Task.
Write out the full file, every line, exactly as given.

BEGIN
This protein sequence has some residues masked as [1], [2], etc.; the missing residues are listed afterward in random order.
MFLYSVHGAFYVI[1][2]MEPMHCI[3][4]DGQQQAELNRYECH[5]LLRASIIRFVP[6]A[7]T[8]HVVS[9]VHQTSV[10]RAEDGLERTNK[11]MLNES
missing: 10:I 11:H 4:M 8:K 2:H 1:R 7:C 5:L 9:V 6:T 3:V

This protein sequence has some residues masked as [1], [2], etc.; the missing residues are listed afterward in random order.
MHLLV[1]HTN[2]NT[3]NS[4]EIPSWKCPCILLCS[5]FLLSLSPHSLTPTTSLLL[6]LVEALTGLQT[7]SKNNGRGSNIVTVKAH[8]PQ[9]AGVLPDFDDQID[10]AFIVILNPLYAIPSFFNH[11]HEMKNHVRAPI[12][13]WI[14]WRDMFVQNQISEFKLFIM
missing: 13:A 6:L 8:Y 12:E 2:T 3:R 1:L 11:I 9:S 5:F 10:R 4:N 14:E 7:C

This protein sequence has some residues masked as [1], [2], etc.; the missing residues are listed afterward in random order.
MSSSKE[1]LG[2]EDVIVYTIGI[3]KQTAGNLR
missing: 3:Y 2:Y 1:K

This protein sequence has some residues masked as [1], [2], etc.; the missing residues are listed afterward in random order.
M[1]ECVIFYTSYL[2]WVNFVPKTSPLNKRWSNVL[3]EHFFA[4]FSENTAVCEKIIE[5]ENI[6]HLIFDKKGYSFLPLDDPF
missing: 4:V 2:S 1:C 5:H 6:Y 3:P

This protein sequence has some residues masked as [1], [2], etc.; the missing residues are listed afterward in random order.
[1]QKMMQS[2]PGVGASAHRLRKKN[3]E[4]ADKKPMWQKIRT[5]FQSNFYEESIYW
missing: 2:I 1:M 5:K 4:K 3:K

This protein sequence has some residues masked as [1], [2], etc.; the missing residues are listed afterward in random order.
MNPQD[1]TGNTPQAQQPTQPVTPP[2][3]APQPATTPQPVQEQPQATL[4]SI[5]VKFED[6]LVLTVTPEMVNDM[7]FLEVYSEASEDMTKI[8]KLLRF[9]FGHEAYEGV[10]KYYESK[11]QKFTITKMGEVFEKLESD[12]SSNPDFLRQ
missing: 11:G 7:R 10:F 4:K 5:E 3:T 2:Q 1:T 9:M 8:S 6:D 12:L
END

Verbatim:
This protein sequence has some residues masked as [1], [2], etc.; the missing residues are listed afterward in random order.
MFLYSVHGAFYVI[1][2]MEPMHCI[3][4]DGQQQAELNRYECH[5]LLRASIIRFVP[6]A[7]T[8]HVVS[9]VHQTSV[10]RAEDGLERTNK[11]MLNES
missing: 10:I 11:H 4:M 8:K 2:H 1:R 7:C 5:L 9:V 6:T 3:V

This protein sequence has some residues masked as [1], [2], etc.; the missing residues are listed afterward in random order.
MHLLV[1]HTN[2]NT[3]NS[4]EIPSWKCPCILLCS[5]FLLSLSPHSLTPTTSLLL[6]LVEALTGLQT[7]SKNNGRGSNIVTVKAH[8]PQ[9]AGVLPDFDDQID[10]AFIVILNPLYAIPSFFNH[11]HEMKNHVRAPI[12][13]WI[14]WRDMFVQNQISEFKLFIM
missing: 13:A 6:L 8:Y 12:E 2:T 3:R 1:L 11:I 9:S 5:F 10:R 4:N 14:E 7:C

This protein sequence has some residues masked as [1], [2], etc.; the missing residues are listed afterward in random order.
MSSSKE[1]LG[2]EDVIVYTIGI[3]KQTAGNLR
missing: 3:Y 2:Y 1:K

This protein sequence has some residues masked as [1], [2], etc.; the missing residues are listed afterward in random order.
M[1]ECVIFYTSYL[2]WVNFVPKTSPLNKRWSNVL[3]EHFFA[4]FSENTAVCEKIIE[5]ENI[6]HLIFDKKGYSFLPLDDPF
missing: 4:V 2:S 1:C 5:H 6:Y 3:P

This protein sequence has some residues masked as [1], [2], etc.; the missing residues are listed afterward in random order.
[1]QKMMQS[2]PGVGASAHRLRKKN[3]E[4]ADKKPMWQKIRT[5]FQSNFYEESIYW
missing: 2:I 1:M 5:K 4:K 3:K

This protein sequence has some residues masked as [1], [2], etc.; the missing residues are listed afterward in random order.
MNPQD[1]TGNTPQAQQPTQPVTPP[2][3]APQPATTPQPVQEQPQATL[4]SI[5]VKFED[6]LVLTVTPEMVNDM[7]FLEVYSEASEDMTKI[8]KLLRF[9]FGHEAYEGV[10]KYYESK[11]QKFTITKMGEVFEKLESD[12]SSNPDFLRQ
missing: 11:G 7:R 10:F 4:K 5:E 3:T 2:Q 1:T 9:M 8:S 6:D 12:L